The iDEaS Project aims to explore the issues associated with the decentralised control, operation and management of future generation electricity networks. It is an industrially funded project from a Hampshire-based company.
The project targets scenarios in which micro-generation and storage capabilities are ubiquitous, where intelligent sensing devices allow users to make informed choices about the control of devices in their home, and where producers and consumers are connected via a series of dynamically negotiated supply contracts.
Work in the project has 3 main application settings:
This setting considers the intelligent use of energy within a single home. It is developing algorithms and methodologies that will enable intelligent appliances and energy storage devices (such as plug-in hybrid electric vehicles) to autonomously negotiate and coordinate for optimal energy use. In particular, it addresses the need for algorithms that can continuously adapt the behaviour of the home in response to information such as weather, energy prices, energy carbon content and the lifestyle and preferences of the home owners.
The neighbourhood setting studies the optimisation of energy for the homes in a local neighbourhood. Each of these homes might have some local generation capacity (e.g. PV solar panels, a micro combined heap and power plant, or a wind turbine) and/or local storage (e.g. a plug-in hybrid electric vehicle, or a shared neighbourhood storage facility). We are invesitgating how intelligent agents can both optimise the local demand in each home, and also trade locally produced energy in a neighbourhood energy market balancing loads within the neighbourhood and reducing peak-time demand.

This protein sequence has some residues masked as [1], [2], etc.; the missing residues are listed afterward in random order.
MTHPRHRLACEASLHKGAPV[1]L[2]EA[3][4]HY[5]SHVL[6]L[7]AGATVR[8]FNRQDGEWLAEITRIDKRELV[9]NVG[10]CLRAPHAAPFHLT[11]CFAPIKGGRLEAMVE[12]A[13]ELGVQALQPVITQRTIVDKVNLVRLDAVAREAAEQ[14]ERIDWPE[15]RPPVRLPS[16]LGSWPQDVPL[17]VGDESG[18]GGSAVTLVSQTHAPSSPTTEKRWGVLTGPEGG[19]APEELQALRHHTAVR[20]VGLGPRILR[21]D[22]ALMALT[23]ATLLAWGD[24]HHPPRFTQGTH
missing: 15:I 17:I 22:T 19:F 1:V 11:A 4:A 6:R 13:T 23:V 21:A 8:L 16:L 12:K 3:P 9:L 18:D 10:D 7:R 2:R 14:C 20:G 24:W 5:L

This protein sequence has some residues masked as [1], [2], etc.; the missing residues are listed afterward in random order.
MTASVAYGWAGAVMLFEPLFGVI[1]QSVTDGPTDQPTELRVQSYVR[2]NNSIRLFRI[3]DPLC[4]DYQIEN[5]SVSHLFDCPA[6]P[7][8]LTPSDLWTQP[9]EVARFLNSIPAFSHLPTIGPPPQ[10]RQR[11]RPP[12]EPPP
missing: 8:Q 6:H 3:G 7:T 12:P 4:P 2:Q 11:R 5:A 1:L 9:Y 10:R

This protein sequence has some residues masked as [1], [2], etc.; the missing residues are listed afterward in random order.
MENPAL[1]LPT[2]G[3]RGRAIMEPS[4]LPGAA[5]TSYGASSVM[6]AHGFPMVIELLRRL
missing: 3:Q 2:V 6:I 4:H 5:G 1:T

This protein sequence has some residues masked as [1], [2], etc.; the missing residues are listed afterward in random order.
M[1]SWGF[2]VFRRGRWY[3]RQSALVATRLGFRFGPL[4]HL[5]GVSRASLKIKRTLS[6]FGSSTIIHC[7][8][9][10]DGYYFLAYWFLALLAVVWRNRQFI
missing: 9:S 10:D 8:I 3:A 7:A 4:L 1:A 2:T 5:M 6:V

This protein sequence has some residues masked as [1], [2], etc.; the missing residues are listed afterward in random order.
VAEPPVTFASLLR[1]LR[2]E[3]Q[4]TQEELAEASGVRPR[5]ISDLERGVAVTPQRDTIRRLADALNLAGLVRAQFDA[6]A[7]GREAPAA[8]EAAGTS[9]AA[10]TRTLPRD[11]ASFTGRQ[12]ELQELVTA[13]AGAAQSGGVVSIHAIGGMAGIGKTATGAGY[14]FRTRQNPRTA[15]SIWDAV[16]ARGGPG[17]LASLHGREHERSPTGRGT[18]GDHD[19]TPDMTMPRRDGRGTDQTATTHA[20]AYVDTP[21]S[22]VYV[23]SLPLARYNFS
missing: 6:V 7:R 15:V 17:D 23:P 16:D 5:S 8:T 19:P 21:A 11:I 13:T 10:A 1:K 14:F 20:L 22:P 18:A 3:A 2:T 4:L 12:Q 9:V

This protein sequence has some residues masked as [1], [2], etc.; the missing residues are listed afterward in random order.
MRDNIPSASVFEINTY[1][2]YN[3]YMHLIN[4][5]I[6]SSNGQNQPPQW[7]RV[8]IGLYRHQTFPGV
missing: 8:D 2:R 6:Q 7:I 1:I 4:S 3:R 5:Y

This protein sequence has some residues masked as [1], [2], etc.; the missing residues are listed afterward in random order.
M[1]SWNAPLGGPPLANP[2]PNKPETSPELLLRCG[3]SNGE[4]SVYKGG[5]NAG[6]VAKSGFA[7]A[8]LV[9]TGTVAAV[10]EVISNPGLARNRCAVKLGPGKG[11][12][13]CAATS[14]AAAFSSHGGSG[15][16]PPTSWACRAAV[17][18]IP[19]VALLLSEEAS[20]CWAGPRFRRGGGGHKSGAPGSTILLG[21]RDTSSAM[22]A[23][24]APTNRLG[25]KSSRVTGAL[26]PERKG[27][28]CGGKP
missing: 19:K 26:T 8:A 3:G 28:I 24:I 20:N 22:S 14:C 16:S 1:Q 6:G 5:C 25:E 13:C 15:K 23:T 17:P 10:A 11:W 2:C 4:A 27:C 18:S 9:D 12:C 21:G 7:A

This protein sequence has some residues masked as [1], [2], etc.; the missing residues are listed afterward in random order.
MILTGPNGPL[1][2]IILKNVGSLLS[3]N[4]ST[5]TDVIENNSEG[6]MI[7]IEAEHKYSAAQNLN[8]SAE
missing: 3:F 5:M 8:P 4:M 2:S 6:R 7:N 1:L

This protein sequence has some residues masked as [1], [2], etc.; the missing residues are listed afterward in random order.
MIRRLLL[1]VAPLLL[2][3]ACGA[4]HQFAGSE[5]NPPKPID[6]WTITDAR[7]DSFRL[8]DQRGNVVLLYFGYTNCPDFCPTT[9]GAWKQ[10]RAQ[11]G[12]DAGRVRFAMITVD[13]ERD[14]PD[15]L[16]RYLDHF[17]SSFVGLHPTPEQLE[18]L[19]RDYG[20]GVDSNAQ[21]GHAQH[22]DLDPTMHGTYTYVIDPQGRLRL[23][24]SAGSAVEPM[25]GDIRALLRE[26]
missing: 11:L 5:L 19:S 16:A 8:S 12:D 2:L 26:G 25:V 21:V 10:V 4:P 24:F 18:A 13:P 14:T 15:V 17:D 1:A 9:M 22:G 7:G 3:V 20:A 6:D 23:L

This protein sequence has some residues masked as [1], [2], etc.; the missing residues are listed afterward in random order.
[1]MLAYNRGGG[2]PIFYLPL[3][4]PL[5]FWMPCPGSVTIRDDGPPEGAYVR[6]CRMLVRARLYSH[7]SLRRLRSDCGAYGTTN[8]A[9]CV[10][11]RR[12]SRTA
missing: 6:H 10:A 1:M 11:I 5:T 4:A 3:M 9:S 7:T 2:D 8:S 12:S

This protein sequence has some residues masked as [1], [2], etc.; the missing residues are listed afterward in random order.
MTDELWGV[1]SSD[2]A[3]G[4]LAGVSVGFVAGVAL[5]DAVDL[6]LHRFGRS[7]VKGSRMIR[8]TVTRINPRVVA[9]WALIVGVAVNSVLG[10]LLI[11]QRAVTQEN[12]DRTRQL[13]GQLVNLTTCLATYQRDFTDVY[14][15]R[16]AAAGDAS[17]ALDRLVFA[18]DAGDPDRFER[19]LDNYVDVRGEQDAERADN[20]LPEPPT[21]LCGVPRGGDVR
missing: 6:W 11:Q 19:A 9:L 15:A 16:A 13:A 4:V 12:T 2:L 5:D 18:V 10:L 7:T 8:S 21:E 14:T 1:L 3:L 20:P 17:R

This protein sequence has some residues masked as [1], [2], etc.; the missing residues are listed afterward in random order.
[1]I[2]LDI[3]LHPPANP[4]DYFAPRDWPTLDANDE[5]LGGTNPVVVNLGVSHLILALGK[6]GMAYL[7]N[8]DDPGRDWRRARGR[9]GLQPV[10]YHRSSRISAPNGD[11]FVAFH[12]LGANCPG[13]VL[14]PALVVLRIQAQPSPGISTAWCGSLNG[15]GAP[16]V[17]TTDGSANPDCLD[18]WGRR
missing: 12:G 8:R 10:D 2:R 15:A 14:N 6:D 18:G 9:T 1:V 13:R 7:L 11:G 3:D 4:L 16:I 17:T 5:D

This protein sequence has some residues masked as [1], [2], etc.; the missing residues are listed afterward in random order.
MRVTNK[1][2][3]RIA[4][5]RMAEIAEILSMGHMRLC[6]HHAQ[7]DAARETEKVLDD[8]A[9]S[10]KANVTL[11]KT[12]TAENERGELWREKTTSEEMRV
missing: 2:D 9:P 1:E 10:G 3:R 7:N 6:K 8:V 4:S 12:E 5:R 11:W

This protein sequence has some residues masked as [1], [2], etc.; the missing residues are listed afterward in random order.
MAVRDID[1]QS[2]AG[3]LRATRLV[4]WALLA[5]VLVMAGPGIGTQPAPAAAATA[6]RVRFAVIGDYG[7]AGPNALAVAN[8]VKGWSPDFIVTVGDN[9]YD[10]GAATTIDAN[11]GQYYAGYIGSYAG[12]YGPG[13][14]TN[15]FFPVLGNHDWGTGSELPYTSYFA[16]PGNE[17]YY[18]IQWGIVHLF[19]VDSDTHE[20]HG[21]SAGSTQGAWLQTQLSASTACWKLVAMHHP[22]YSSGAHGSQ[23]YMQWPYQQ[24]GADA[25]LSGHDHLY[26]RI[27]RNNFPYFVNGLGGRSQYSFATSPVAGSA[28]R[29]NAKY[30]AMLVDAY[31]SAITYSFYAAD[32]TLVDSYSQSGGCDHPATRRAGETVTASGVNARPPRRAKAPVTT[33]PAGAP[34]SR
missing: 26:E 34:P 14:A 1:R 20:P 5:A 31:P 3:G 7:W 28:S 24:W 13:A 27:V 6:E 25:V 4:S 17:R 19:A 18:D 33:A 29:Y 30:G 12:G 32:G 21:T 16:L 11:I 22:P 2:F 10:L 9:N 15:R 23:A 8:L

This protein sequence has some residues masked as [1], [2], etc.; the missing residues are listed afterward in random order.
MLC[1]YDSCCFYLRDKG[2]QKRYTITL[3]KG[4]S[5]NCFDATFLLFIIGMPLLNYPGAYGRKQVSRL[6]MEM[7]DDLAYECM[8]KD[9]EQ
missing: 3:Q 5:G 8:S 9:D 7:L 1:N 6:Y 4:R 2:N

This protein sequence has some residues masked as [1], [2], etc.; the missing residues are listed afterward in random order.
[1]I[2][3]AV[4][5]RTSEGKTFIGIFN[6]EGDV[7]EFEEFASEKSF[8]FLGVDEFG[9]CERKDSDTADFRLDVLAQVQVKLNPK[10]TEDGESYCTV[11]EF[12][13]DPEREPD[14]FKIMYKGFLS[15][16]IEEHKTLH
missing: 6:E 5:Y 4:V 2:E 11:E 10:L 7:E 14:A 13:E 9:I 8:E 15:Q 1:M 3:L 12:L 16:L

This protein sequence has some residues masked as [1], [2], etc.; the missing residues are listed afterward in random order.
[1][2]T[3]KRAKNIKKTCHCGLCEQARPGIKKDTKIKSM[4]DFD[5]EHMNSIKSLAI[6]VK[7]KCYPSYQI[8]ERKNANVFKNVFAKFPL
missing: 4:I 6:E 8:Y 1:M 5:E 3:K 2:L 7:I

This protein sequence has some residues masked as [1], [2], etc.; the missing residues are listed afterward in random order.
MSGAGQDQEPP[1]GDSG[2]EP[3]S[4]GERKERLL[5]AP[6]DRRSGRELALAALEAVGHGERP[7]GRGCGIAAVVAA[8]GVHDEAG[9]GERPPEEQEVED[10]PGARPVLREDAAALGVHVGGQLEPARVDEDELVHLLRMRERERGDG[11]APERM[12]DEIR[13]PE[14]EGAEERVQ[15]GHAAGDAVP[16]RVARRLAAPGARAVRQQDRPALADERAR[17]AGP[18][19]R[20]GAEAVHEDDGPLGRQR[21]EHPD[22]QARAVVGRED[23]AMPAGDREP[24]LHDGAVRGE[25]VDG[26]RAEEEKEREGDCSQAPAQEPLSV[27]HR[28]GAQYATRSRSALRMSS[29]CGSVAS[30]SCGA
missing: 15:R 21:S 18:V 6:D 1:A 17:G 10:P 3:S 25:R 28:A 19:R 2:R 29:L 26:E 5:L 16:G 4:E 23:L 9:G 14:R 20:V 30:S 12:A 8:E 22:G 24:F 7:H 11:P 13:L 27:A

Building on the home and neighbourhood setting, we are investigating the coordination of energy production, transmission and distribution across the entire grid. In particular, the coordination of switches (when there is a surge in demand or breakage of transmission lines) is important in building robustness into the network. Moreover, the fact that energy production can take various forms (e.g. from batteries, green energy sources, or coal power stations) and the fact that consumers may express preferences on the type of energy source referred means that transmission and distribution needs to be coordinated to ensure effective delivery of electricity. We are studying the application of various multi-agent system tools and techniques to this problem.